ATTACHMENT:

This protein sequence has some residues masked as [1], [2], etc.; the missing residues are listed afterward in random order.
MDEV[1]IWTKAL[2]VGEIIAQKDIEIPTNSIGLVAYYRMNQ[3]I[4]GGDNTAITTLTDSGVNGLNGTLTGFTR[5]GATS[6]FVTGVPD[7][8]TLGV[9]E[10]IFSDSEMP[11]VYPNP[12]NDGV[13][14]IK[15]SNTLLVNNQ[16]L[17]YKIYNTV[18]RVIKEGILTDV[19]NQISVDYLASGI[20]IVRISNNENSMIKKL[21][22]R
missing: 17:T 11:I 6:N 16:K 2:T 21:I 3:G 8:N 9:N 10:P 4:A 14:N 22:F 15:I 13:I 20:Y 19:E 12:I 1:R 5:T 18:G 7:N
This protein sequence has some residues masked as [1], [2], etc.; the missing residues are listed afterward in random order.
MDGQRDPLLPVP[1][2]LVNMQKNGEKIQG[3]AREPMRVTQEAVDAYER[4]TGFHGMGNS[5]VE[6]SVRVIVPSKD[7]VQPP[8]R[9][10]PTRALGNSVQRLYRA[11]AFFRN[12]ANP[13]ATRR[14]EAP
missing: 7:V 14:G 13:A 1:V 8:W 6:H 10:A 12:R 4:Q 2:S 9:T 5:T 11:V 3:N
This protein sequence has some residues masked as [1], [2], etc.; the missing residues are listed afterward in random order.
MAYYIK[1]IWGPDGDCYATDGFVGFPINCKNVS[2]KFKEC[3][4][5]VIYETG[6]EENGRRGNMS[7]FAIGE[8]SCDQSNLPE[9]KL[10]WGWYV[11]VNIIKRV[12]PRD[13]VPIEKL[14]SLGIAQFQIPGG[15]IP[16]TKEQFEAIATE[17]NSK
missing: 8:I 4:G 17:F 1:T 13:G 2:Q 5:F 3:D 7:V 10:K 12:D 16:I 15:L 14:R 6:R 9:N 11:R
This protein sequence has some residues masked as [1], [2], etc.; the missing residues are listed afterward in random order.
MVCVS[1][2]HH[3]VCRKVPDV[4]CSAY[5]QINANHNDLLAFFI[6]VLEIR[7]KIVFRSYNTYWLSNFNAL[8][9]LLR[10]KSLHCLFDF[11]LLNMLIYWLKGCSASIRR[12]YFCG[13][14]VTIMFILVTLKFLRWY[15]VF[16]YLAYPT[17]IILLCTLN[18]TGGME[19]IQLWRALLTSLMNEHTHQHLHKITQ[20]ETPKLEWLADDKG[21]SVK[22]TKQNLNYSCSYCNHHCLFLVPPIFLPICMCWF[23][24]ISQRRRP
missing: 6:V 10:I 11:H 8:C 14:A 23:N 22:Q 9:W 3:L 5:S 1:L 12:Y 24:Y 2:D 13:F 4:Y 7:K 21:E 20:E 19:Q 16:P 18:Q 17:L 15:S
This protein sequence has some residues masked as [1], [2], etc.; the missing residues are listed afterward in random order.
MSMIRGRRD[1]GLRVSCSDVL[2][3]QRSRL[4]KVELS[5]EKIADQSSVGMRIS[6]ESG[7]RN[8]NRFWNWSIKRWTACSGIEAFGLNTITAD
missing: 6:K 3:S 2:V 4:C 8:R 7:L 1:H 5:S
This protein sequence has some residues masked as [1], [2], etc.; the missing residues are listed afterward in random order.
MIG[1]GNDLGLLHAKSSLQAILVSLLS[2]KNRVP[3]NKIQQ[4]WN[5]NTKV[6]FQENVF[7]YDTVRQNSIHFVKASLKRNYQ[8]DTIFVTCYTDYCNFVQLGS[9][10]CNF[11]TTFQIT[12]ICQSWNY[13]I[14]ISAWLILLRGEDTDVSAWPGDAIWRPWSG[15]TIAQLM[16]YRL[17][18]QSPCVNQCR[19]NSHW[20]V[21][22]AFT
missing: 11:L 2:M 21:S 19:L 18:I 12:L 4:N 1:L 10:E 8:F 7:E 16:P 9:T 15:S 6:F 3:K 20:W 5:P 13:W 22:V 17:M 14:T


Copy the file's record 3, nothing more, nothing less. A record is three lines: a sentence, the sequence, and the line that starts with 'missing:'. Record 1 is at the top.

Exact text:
This protein sequence has some residues masked as [1], [2], etc.; the missing residues are listed afterward in random order.
MAYYIK[1]IWGPDGDCYATDGFVGFPINCKNVS[2]KFKEC[3][4][5]VIYETG[6]EENGRRGNMS[7]FAIGE[8]SCDQSNLPE[9]KL[10]WGWYV[11]VNIIKRV[12]PRD[13]VPIEKL[14]SLGIAQFQIPGG[15]IP[16]TKEQFEAIATE[17]NSK
missing: 8:I 4:G 17:F 1:T 13:G 2:Q 5:F 3:D 7:V 10:K 12:D 16:I 15:L 14:R 6:R 9:N 11:R